More Health:

March 24, 2023

Military families deserve our gratitude, they also deserve access to a full-range of health care services

The Department of Defense and VA have cleared barriers to the specialized care veterans need, but this should be a priority for everyone

Opinion Veterans
veterans health care Cunaplus_M.Faba/

Only about half of all veterans who need mental health care ever receive it. Similarly, nearly all wounded veterans, as many as 98%, reported exposure to hazardous or toxic substances during military service, yet only 9% have received treatment at Veterans Affairs hospitals for their exposures.

Today, Americans rightly honor our military veterans. We often celebrate the courageous men and women who risk their lives to protect our way of life with holidays, parades, and often votes for public office. In the month of March, we celebrate our veterans in their service to our country through National Medal of Honor Day, March 25, to foster recognition of Medal of Honor recipients and Vietnam Veterans Day, March 29, to commemorate those who fought in the Vietnam War. There are other dates throughout the year that we honor our military and their families.

However, when it comes to providing quality health care for them, our country falls very short. In fact, according to Rand research, only about half of all veterans who need mental health care ever receive it. Some commentators suggest this is the result of a perfect storm of provider shortcomings, access problems, and personal and social attitudes toward mental health issues.

Sadly, according to a recent survey by the Wounded Warrior Project, nearly 1 in 4 veterans who served in combat had suicidal thoughts in the past 12 months. At the same time, nearly all wounded veterans — as many as 98% — reported exposure to hazardous or toxic substances during military service, yet only 9% have received treatment at Veterans Affairs hospitals for their exposure.

Thankfully, Rand has found that the Department of Defense and VA have taken dramatic steps over the past decade to address barriers to care. For instance, the VA has hired more mental health providers and has established outreach programs to help veterans overcome logistical issues. The DoD has added many programs addressing psychological health, focusing on both clinical and nonclinical concerns. This is a step in the right direction.

Providing a full range of health care services for veterans must be more of a priority for all of us. That is why HeroCare Connect was established. The program is a unique collaboration of two unaffiliated health systems, Deborah Heart and Lung Center and Cooper University Health Care, with a shared commitment to one-call concierge service to improve access for veterans and military families to high-quality, specialty care in a timely and hassle-free manner.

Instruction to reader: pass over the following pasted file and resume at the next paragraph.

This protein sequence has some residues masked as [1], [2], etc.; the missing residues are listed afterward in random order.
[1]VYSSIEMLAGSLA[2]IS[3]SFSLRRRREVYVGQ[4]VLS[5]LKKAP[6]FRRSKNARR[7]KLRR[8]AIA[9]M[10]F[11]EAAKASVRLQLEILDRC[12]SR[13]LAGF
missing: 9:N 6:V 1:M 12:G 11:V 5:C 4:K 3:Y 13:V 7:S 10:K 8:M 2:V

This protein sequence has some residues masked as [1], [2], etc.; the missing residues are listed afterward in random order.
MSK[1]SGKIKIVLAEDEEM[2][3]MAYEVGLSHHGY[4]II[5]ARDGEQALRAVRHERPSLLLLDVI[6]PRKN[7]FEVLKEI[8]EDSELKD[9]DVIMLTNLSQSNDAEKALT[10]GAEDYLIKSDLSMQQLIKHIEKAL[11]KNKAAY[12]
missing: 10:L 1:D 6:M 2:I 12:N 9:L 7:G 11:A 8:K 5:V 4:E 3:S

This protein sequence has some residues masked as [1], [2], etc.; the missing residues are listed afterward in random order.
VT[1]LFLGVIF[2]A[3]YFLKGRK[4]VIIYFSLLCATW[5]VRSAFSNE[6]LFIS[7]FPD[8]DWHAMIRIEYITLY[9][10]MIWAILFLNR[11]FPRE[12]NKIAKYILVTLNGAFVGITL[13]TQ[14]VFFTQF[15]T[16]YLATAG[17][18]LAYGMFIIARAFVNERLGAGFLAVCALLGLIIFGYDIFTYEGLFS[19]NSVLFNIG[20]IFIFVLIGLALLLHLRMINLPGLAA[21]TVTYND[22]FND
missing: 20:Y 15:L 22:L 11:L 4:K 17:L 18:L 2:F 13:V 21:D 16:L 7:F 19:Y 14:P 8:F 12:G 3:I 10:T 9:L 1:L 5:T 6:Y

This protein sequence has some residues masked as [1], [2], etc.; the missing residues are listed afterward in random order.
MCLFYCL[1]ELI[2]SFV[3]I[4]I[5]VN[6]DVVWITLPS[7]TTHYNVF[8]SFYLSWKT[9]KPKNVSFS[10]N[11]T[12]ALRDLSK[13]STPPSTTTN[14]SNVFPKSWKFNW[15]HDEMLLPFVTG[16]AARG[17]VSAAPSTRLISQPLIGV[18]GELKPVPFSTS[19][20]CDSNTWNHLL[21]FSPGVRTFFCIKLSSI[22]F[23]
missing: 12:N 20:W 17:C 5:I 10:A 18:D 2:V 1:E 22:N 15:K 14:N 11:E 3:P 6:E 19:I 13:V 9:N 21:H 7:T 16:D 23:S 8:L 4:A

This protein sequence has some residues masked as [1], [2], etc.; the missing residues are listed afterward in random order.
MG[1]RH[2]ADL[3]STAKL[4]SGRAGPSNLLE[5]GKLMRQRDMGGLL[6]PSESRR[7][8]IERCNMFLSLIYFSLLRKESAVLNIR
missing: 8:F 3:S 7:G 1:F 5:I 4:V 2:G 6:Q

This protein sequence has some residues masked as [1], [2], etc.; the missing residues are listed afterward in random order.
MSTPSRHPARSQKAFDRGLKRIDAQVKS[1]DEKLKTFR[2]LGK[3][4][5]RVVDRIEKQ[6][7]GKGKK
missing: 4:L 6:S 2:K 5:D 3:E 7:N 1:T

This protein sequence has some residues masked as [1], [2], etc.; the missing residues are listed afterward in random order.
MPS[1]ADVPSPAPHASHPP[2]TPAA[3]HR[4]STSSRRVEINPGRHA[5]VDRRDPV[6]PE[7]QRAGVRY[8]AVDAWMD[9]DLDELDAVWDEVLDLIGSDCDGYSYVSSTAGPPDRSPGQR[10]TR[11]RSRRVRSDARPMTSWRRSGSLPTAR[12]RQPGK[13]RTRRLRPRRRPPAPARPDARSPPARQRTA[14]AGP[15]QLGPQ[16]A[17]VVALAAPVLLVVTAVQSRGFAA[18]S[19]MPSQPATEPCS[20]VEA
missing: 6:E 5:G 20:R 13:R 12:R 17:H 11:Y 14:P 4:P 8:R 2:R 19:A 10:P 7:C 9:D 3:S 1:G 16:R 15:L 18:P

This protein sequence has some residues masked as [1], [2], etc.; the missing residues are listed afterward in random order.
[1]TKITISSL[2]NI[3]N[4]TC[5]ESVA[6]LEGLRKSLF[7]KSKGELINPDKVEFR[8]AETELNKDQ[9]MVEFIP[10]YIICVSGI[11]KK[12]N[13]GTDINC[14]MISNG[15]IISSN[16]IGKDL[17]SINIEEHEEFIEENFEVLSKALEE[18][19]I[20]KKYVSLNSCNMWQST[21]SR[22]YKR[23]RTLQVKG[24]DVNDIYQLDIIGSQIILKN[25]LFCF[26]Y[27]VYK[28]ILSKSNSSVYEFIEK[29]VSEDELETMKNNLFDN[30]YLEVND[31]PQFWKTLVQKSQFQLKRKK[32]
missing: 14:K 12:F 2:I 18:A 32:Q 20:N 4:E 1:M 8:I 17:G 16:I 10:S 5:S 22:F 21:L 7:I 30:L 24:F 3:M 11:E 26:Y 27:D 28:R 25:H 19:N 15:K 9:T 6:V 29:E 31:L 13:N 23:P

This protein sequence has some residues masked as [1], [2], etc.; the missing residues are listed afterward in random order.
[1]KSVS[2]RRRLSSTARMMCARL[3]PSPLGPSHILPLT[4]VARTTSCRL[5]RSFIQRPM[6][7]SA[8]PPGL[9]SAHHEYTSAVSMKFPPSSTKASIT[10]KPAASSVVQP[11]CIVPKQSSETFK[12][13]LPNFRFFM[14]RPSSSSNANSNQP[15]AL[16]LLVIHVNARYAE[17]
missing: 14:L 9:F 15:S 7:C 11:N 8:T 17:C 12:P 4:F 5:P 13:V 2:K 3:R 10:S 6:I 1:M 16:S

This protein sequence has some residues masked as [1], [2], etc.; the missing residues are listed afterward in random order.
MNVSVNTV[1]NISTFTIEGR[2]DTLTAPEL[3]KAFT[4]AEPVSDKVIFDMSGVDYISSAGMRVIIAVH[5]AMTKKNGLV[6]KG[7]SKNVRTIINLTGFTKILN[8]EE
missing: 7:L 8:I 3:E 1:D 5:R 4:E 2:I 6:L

HeroCare Connect serves veterans and their family members along with active-duty personnel and their families who are referred for specialty care by their primary care physicians. Through the program, Deborah and Cooper combine our expertise in more than 75 specialties at our hospitals and outpatient locations throughout southern New Jersey to support those who have served our nation.

Serving those who have sacrificed for our nation is what HeroCare Connect is all about. One phone call to a dedicated, concierge phone service center — (866) 943-7622 — is all that is needed. On that call, patients can schedule non-routine, specialty medical and diagnostic testing appointments within 48 hours, have all reports sent to the right place, and perhaps most valuably, have all insurance forms and calls completed by our team. In the rare circumstance a patient needs a specific specialty or service that is not readily available, the HeroCare Connect team will work to get the necessary care through with another provider.

In 2019, the VA launched the MISSION Act to empower veterans with greater access to health care services in the community and outside of the VA health system. Deborah and Cooper are both VA-approved Community Care Network providers and work collaboratively with the VA and area VA Community-Based Outpatient Clinics in our region. HeroCare Connect is a program that is in alignment with the MISSION Act and provides tangible benefits to military patients and their families at Joint Base McGuire-Dix-Lakehurst and across southern New Jersey.

To date, nearly 11,000 veterans and their families have taken advantage of HeroCare Connect for their medical needs. HeroCare Connect is a program that can, and should, be duplicated throughout New Jersey and around the nation. Veterans and military families urgently need access to specialty care, as well as the support of a grateful nation.

Disclosure: George E. Norcross III is chairman of the Board of Trustees for Cooper University Health Care and he is father of Founder & Chairwoman Lexie Norcross. Barbara George Johnson is chair of the Board of Trustees for Deborah Heart and Lung Center.

Follow us

Health Videos